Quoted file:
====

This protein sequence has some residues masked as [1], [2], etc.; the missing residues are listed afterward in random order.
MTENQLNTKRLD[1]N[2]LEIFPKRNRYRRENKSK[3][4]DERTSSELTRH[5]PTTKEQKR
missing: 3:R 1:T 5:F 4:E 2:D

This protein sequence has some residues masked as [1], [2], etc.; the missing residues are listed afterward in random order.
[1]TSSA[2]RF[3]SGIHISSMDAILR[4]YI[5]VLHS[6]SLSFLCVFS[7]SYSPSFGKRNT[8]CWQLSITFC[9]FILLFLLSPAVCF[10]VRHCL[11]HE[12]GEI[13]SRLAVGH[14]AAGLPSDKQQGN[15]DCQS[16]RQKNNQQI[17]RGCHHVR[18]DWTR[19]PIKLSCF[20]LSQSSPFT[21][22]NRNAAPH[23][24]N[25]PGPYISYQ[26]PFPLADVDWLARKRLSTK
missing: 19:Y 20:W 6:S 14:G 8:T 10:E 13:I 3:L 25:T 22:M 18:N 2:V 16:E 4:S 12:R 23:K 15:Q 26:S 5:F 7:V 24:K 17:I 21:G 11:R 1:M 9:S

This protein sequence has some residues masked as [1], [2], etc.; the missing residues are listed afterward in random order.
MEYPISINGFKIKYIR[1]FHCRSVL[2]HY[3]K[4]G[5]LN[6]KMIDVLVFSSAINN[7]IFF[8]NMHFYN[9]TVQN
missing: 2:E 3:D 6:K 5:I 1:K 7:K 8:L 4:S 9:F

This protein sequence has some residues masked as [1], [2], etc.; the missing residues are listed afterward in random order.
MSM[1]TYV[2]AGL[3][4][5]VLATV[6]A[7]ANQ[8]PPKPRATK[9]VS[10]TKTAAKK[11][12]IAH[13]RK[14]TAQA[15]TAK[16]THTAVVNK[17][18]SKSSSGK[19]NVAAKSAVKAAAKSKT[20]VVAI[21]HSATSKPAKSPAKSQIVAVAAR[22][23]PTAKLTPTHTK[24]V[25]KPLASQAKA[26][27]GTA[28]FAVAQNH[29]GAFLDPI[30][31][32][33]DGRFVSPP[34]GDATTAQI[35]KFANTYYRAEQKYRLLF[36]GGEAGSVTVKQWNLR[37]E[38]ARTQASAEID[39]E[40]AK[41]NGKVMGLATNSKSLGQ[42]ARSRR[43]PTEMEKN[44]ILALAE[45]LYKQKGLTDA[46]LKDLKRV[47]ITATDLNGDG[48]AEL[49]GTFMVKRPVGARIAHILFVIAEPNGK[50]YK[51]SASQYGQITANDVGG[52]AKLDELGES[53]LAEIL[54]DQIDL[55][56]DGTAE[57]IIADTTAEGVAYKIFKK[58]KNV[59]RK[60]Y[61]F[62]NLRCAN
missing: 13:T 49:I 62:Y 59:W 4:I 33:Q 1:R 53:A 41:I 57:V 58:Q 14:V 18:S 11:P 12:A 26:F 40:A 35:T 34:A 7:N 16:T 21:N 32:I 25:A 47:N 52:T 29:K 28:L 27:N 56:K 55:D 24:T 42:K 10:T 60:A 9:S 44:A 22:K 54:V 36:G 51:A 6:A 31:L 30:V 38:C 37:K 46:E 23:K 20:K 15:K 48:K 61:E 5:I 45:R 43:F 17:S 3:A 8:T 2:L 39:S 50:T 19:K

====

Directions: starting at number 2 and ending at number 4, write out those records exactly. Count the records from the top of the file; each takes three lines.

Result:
This protein sequence has some residues masked as [1], [2], etc.; the missing residues are listed afterward in random order.
[1]TSSA[2]RF[3]SGIHISSMDAILR[4]YI[5]VLHS[6]SLSFLCVFS[7]SYSPSFGKRNT[8]CWQLSITFC[9]FILLFLLSPAVCF[10]VRHCL[11]HE[12]GEI[13]SRLAVGH[14]AAGLPSDKQQGN[15]DCQS[16]RQKNNQQI[17]RGCHHVR[18]DWTR[19]PIKLSCF[20]LSQSSPFT[21][22]NRNAAPH[23][24]N[25]PGPYISYQ[26]PFPLADVDWLARKRLSTK
missing: 19:Y 20:W 6:S 14:G 8:T 10:E 13:I 3:L 25:T 22:M 18:N 2:V 16:E 4:S 12:R 23:K 15:Q 26:S 5:F 7:V 24:K 17:I 21:G 11:R 1:M 9:S

This protein sequence has some residues masked as [1], [2], etc.; the missing residues are listed afterward in random order.
MEYPISINGFKIKYIR[1]FHCRSVL[2]HY[3]K[4]G[5]LN[6]KMIDVLVFSSAINN[7]IFF[8]NMHFYN[9]TVQN
missing: 2:E 3:D 6:K 5:I 1:K 7:K 8:L 4:S 9:F

This protein sequence has some residues masked as [1], [2], etc.; the missing residues are listed afterward in random order.
MSM[1]TYV[2]AGL[3][4][5]VLATV[6]A[7]ANQ[8]PPKPRATK[9]VS[10]TKTAAKK[11][12]IAH[13]RK[14]TAQA[15]TAK[16]THTAVVNK[17][18]SKSSSGK[19]NVAAKSAVKAAAKSKT[20]VVAI[21]HSATSKPAKSPAKSQIVAVAAR[22][23]PTAKLTPTHTK[24]V[25]KPLASQAKA[26][27]GTA[28]FAVAQNH[29]GAFLDPI[30][31][32][33]DGRFVSPP[34]GDATTAQI[35]KFANTYYRAEQKYRLLF[36]GGEAGSVTVKQWNLR[37]E[38]ARTQASAEID[39]E[40]AK[41]NGKVMGLATNSKSLGQ[42]ARSRR[43]PTEMEKN[44]ILALAE[45]LYKQKGLTDA[46]LKDLKRV[47]ITATDLNGDG[48]AEL[49]GTFMVKRPVGARIAHILFVIAEPNGK[50]YK[51]SASQYGQITANDVGG[52]AKLDELGES[53]LAEIL[54]DQIDL[55][56]DGTAE[57]IIADTTAEGVAYKIFKK[58]KNV[59]RK[60]Y[61]F[62]NLRCAN
missing: 13:T 49:I 62:Y 59:W 4:I 33:Q 1:R 53:A 41:I 57:V 58:Q 14:V 18:S 11:P 12:A 26:F 40:A 35:T 34:A 7:N 16:T 21:N 32:I 25:A 47:N 52:T 29:K 28:L 27:N 56:K 55:D 24:T 42:K 10:T 60:A 9:S 44:A 22:K 54:V 36:G 51:A 6:A 31:L 30:V 38:C 37:K 46:E 23:K 20:K 15:K 48:K 61:E 5:I 45:R 43:F 17:S 3:A 8:T 2:L 39:S 50:T 19:K